PTTM has been regarded as a rare and severe devastating cancer-related pulmonary complication, the majority of which is mainly induced by poorly differentiated adenocarcinoma arising from gastric mucosa . Although it has been well known that the ante mortem diagnosis of PTTM is very difficult , Miyano et al. reported a PTTM case which could be determined through an ante mortem diagnosis and the patient survived after chemotherapy . This report emphasized the necessity and importance of intensive monitoring and prophylactic intervention, especially in the case of advanced gastric carcinoma, in order to make an early diagnosis and save the life of patients with PTTM.
According to previous research [1, 2], the incidence of PTTM in autopsy cases with gastric carcinoma has been reported ranging from 16.7% (6 PTTM cases among 36 gastric carcinoma patients) to 26.8% (11 PTTM cases among 41 gastric carcinoma patients). Similarly, our study revealed an incidence of 16.2% (6 PTTM cases among 37 gastric carcinoma patients), which is largely consistent with these previous reports. In addition, the most common histological type of gastric carcinoma in the present study was poorly differentiated adenocarcinoma (five of the six cases). This fact is also consistent with the previous studies which reported that the most common tumor associated with PTTM is poorly differentiated adenocarcinoma [1, 2].
We now wish to discuss PTTM in more detail from the viewpoint of our morphometric analysis of pulmonary arteries. Since some patients with PTTM suffered from pulmonary hypertension, we suggested that pulmonary arterial remodeling induced by carcinoma cell adhesion onto the endothelium affected the status of pulmonary hypertension. Therefore, in the present study, morphometric analysis was carried out on pulmonary arteries. Results showed that the degree of luminal narrowing of the pulmonary arteries varied from case to case. We focused particularly on case 1 and 2 because pulmonary arterial pressure was evaluated only in these two cases. Case 1 involved clinically proven pulmonary hypertension and revealed widespread severe stenosis in the pulmonary artery that showed a significant negative association between arterial diameter and luminal stenosis rate, as well as pulmonary arterial hypertension as reported by Heath and Edwards . In contrast, case 2 involved clinically denied pulmonary hypertension and showed a significant negative association between arterial diameter and luminal stenosis rate. However, its stenosis was milder and involved a smaller artery in comparison to case 1. Accordingly, the occurrence of pulmonary hypertension may require a widespread pulmonary lesion with severe luminal narrowing. That is, pulmonary hypertension in a patient with PTTM may occur in the case of which distribution of pulmonary lesion is similar to that shown by a pulmonary hypertension case. Then, we prefer to make a little discussion on the histopathological difference between PTTM and pulmonary arterial hypertension (PAH). The initial event of PAH is understood as luminal stenosis due to a symmetric intimal or medial thickening involving a terminal arteriole with a diameter less than 100 μm . However, quite interestingly, our statistical analysis revealed no significant difference for average stenosis rate between the under 100-μm group and the 100 to 300-μm group in the all PTTM cases of this study. These results suggest that carcinoma cell adhesion onto the endothelium in PTTM tends to start from larger arteries rather than a terminal pulmonary arteriole.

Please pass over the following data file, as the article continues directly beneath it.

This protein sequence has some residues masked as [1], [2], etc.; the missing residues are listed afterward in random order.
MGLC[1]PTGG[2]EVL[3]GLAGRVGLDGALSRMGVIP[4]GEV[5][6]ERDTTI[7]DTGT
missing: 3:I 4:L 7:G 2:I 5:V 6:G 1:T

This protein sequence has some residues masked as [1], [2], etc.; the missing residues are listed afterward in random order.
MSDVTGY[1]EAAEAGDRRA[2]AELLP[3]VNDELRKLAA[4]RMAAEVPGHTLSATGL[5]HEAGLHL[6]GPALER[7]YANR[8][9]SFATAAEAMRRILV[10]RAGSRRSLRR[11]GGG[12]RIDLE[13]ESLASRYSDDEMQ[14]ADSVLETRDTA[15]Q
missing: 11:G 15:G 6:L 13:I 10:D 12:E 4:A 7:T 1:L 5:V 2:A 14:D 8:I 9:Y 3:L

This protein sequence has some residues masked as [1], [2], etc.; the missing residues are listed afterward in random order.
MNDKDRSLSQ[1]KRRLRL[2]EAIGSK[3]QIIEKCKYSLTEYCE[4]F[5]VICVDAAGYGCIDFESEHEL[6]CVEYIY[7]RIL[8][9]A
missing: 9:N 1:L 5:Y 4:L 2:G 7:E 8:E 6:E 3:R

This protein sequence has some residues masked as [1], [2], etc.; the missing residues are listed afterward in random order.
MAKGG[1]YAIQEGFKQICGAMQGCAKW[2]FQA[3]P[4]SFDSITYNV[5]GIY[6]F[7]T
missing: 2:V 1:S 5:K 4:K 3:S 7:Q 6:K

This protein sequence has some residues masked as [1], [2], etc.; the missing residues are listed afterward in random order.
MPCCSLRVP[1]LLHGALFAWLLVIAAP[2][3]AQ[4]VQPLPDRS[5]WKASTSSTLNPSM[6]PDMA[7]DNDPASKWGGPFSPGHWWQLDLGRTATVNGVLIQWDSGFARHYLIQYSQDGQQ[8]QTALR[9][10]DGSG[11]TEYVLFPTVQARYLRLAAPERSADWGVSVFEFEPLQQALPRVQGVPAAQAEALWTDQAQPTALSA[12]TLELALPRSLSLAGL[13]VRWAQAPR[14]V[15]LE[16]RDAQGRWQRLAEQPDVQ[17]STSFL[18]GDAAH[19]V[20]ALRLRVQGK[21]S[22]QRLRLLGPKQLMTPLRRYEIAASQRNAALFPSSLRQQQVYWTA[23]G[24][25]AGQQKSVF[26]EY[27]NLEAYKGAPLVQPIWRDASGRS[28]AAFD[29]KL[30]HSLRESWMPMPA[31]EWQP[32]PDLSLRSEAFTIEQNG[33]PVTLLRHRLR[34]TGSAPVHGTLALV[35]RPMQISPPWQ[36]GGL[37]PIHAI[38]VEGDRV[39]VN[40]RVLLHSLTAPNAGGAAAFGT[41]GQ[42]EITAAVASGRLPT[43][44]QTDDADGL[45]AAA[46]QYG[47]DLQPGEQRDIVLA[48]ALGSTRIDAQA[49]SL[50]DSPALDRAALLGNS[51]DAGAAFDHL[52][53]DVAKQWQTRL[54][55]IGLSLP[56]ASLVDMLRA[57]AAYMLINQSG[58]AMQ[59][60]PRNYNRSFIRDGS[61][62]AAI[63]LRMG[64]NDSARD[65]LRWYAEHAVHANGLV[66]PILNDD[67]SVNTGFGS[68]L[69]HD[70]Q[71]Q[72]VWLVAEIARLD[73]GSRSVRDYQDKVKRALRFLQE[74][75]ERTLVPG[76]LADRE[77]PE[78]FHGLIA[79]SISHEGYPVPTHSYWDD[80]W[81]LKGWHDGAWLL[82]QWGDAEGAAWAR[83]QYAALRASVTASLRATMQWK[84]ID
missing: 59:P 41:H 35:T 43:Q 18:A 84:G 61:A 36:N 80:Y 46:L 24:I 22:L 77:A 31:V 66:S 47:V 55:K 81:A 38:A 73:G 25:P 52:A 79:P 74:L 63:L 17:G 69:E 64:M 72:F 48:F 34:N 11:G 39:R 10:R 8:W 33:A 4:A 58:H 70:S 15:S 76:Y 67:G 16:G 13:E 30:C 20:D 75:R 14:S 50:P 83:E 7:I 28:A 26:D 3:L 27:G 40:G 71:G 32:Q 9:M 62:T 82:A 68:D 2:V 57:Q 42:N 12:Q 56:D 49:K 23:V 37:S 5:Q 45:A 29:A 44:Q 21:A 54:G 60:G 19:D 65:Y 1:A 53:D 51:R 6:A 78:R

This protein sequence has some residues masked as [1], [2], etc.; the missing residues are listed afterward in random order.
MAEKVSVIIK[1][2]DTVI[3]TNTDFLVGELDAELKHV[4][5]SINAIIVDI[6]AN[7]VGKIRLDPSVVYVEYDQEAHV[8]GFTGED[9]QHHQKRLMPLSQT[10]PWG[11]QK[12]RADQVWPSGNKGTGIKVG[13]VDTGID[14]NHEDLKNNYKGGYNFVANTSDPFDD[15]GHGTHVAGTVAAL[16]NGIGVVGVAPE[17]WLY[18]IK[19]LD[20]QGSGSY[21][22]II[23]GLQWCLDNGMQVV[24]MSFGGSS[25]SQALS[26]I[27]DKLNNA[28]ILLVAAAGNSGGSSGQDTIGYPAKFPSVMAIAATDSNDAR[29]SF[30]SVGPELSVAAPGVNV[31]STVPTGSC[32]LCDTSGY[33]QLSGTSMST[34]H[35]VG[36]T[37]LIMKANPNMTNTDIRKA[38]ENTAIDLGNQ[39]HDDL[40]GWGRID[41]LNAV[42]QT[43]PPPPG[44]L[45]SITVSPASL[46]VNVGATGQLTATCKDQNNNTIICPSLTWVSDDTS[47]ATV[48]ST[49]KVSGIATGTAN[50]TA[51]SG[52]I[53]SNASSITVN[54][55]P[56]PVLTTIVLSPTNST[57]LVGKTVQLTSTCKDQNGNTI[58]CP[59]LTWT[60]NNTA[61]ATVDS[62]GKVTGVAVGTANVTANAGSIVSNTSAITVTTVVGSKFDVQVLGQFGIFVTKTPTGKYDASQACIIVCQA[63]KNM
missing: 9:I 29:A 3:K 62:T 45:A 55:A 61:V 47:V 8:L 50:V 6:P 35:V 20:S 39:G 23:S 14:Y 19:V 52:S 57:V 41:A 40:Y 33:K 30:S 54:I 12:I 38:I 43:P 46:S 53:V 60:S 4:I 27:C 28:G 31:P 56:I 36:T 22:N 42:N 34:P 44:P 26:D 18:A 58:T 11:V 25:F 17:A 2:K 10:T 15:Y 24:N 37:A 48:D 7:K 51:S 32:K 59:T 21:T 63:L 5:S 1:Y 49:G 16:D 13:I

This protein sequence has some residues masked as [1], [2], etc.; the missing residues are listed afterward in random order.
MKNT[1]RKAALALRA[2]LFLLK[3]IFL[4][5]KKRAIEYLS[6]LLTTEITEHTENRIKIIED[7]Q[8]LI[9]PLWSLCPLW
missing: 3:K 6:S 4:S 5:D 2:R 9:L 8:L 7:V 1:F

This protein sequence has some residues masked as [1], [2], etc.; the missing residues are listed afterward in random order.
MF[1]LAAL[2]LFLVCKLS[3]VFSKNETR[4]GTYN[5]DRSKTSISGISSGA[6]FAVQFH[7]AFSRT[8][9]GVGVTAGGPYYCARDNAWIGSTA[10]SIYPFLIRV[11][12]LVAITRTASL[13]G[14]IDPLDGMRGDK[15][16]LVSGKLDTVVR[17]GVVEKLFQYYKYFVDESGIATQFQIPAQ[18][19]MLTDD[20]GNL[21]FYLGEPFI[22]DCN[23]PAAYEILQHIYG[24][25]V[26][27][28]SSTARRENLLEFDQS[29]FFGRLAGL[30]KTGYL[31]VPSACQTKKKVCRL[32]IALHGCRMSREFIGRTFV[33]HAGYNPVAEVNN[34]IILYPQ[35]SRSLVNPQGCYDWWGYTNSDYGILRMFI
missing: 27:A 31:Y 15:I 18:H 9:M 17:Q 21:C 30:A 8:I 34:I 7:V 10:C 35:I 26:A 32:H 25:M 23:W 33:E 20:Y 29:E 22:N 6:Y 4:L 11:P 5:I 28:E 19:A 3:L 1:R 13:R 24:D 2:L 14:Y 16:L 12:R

Incidentally, VEGF and/or TF expression by carcinoma cells has been confirmed in many cases of PTTM [2–7]. VEGF has been known as an endothelial cell-specific angiogenetic mitogen and is upregulated by TF . Furthermore, Takahashi et al. reported a case of PTTM with OPN expression  and they suggested that OPN promotes thrombus formation, local activation of coagulatory events, and pulmonary hypertension in the pathogenesis of PTTM. Therefore, we also performed immunohistochemical examinations of both gastric and pulmonary tissue sections from each patient. In the present study, 100% (6/6), 83.3% (5/6) and 50.0% (3/6) of PTTM cases showed positive reactivity for TF, VEGF, and OPN, respectively. It has been reported that 25.1% (52/207) , 76.4% (113/148) , and 69.5% (205/295)  of gastric carcinoma cases show positive reactivity for TF, VEGF, and OPN, respectively. Accordingly, our immunohistochemical examination indicated that gastric carcinoma of PTTM shows a higher TF-positive rate than typical gastric carcinoma. However, it still remains obscuring whether gastric carcinoma inducing PTTM shows a higher immunohistochemical positive rate for VEGF or OPN because typical gastric carcinoma also shows a high immunohistochemical positive rate for these entities. Moreover, no significant difference was found in characteristics of phenotypic expression of VEGF or OPN for gastric adenocarcinoma cells between those with and without PTTM, which represents an unknown and important factor that may influence the development of PTTM.